The herculean citizen effort to protect the Great Lakes from a catastrophic Line 5 oil spill has reached a pivotal inflection point. May 12th was the deadline that Governor Whitmer set for revoking Enbridge’s easement to use the Great Lakes bottomlands, and the company has been ordered to stop the line’s flow of oil.
Enbridge has said it will not submit to this ruling, however, as it has already challenged the revocation in court. But as of today the company is in violation, a lawbreaker, and must be held accountable as any other business or entity would be. As the Great Lakes state, Michigan is accountable for upholding the public trust and protecting this global freshwater resource first and foremost. Governor Whitmer has already indicated her intent to fine Enbridge for every day it is in violation—as any company should expect that flouts the law.
Clearly this pipeline should never have been constructed in the open waters of the Great Lakes. In 1953 Michigan officials short-circuited full legal review of the pipeline, choosing then to trust in engineering technology that was promised to last for 50 years. Sixty-eight years later, the risks and rewards are starkly clear, as is the poor track record of Enbridge. Canadian interests benefit most from this arrangement, while Michigan residents and businesses bear all the risk. The risk to the drinking water of millions of Michiganders is truly unimaginable and the environmental risk is equally vast.
The Line 5 legal drama is unfolding amid the context of a heightening climate emergency in which the world is rapidly transitioning away from oil and toward carbon-free energy sources. Electric vehicles and clean, renewable energy generation is where the world is heading. In coming decades there will be far less demand for oil and the pipelines that carry it. It is fitting, then, that Line 5—the pipeline risking more of our nation’s fresh drinking water than any other line, while primarily benefitting a foreign country—should be the first to be decommissioned.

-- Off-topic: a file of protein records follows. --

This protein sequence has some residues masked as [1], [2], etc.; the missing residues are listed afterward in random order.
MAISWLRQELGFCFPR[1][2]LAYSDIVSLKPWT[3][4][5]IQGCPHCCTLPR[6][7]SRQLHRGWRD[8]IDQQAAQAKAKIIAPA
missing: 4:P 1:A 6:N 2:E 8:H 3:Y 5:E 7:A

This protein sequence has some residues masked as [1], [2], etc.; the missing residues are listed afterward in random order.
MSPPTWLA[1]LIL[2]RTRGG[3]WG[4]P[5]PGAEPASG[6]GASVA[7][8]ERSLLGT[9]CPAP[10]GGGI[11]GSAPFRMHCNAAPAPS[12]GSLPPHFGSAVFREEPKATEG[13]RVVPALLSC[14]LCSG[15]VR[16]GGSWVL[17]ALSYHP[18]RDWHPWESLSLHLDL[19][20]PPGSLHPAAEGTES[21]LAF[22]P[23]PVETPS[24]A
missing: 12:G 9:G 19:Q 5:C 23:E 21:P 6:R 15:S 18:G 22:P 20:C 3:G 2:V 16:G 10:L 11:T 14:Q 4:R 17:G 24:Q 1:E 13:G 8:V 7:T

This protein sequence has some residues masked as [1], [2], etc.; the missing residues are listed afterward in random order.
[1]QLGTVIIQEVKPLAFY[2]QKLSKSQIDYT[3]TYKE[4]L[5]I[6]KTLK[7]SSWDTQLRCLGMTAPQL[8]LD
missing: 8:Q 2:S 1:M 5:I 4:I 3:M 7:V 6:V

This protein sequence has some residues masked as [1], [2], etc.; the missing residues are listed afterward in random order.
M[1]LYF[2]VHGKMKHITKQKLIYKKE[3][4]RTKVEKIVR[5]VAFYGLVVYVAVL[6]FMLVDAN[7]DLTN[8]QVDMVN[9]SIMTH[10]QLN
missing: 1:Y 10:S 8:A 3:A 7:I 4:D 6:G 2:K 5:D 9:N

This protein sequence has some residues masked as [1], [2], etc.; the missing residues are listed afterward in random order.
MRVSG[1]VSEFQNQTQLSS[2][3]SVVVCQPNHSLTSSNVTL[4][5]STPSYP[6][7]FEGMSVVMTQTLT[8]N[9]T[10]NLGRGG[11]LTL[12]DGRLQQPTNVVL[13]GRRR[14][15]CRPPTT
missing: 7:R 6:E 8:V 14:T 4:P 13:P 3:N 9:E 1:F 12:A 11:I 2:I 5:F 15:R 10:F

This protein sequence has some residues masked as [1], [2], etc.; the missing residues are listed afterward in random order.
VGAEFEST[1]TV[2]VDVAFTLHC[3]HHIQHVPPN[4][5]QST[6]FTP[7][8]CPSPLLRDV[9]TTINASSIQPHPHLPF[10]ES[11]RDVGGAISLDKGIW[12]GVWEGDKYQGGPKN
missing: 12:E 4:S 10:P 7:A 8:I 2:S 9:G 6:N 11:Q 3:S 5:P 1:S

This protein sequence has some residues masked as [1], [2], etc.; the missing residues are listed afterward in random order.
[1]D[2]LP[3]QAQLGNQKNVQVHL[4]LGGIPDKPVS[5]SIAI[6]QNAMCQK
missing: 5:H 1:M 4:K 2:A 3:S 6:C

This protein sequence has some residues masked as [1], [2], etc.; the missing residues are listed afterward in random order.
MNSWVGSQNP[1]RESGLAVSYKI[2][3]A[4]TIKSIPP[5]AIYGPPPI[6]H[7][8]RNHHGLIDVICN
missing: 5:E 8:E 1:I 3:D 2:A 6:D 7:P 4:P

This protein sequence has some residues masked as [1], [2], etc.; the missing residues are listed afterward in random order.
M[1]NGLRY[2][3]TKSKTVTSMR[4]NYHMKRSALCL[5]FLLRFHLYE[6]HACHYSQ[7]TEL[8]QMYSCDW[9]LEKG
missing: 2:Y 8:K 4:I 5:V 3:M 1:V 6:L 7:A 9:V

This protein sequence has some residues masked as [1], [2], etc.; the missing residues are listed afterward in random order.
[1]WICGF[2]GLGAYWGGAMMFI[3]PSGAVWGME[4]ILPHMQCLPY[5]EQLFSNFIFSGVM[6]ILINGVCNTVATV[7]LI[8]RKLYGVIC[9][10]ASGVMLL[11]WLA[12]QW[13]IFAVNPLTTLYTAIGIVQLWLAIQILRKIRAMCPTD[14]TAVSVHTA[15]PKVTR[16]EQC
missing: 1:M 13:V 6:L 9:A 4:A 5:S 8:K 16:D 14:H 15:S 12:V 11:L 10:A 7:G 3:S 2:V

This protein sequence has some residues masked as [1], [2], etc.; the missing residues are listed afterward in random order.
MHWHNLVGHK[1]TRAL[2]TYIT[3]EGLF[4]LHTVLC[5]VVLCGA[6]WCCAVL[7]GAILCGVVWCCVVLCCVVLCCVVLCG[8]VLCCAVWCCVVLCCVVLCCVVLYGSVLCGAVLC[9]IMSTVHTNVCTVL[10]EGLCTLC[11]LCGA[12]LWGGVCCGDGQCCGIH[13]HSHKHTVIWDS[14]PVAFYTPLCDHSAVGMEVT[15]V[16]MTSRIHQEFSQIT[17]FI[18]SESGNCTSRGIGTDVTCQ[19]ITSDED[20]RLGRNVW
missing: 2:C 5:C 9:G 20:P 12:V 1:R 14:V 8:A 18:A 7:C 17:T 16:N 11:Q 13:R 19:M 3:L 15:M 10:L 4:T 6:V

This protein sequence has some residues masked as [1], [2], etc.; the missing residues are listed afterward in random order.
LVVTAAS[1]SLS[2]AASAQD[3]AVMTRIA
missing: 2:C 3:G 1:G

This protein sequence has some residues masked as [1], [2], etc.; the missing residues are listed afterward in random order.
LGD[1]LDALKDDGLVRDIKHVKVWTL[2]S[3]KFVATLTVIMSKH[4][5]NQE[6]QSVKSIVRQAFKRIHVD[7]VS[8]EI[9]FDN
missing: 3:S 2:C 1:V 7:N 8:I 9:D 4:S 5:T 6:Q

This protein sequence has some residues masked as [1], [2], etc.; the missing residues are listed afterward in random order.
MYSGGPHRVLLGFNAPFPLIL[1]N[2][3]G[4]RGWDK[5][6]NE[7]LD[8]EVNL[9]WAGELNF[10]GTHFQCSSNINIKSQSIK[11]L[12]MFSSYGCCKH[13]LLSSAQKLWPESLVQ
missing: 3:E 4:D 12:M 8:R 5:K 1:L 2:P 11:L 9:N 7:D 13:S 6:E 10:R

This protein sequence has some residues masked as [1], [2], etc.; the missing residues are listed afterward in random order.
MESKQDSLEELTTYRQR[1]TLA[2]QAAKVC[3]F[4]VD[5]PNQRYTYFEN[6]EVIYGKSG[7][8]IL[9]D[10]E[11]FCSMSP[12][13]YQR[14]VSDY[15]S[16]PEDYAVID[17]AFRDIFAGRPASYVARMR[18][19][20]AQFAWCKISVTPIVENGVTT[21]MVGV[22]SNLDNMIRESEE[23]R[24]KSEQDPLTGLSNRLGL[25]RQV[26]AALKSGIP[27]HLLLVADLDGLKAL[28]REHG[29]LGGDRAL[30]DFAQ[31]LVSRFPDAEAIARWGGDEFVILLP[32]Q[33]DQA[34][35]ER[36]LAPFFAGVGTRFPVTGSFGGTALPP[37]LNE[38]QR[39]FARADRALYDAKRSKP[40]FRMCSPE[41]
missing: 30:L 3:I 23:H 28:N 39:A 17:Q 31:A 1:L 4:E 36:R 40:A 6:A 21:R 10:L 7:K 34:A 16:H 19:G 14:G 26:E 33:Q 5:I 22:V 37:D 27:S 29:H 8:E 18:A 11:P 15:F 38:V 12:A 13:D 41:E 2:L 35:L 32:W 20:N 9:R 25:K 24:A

The current legal battle is over jurisdiction, with Enbridge and Canada wanting desperately to make this a federal case in hopes that they can rely on rules written by the oil industry to protect their interests. However, this is clearly a state property and public trust case. Michigan is not claiming jurisdiction over pipeline safety; instead the claim is about the right to defend the public trust and control of our Great Lakes bottomlands.
The upcoming Michigan Climate and Clean Energy Summit will shine an important spotlight on the Line 5 issue. Keynote speakers will include top officials from the Whitmer administration and Michigan Public Service Commission, who will be asked to explain their position. Other keynotes include Biden administration officials from the Office of Climate and Department of Energy, and both of Michigan’s U.S. Senators. It is important that these federal officials recognize and support Michigan’s legal argument to protect its public trust waters and bottomlands. The Summit will also feature a panel with heroic Line 5 shut down advocates including Sean McBrearty, coordinator of the Oil and Water Mix campaign, Whitney Gravelle, president of the Bay Mills Indian Community, and Beth Wallace managing director of the Great Lakes Business Network.
Today, May 13th, is a huge in-person rally at Straits, appropriately led by tribal nations, to “Evict Enbridge,” as they will be trespassing violators in our public bottomlands. We’ve come a long way since the first rally at the Straits in 2013, which was led by Groundwork. This issue has now evolved to be embraced by people across all of Michigan and beyond. Groundwork supporters should be proud of the catalyzing role and early support that nurtured this issue from a pipe dream to what will soon be a pipeline shutdown.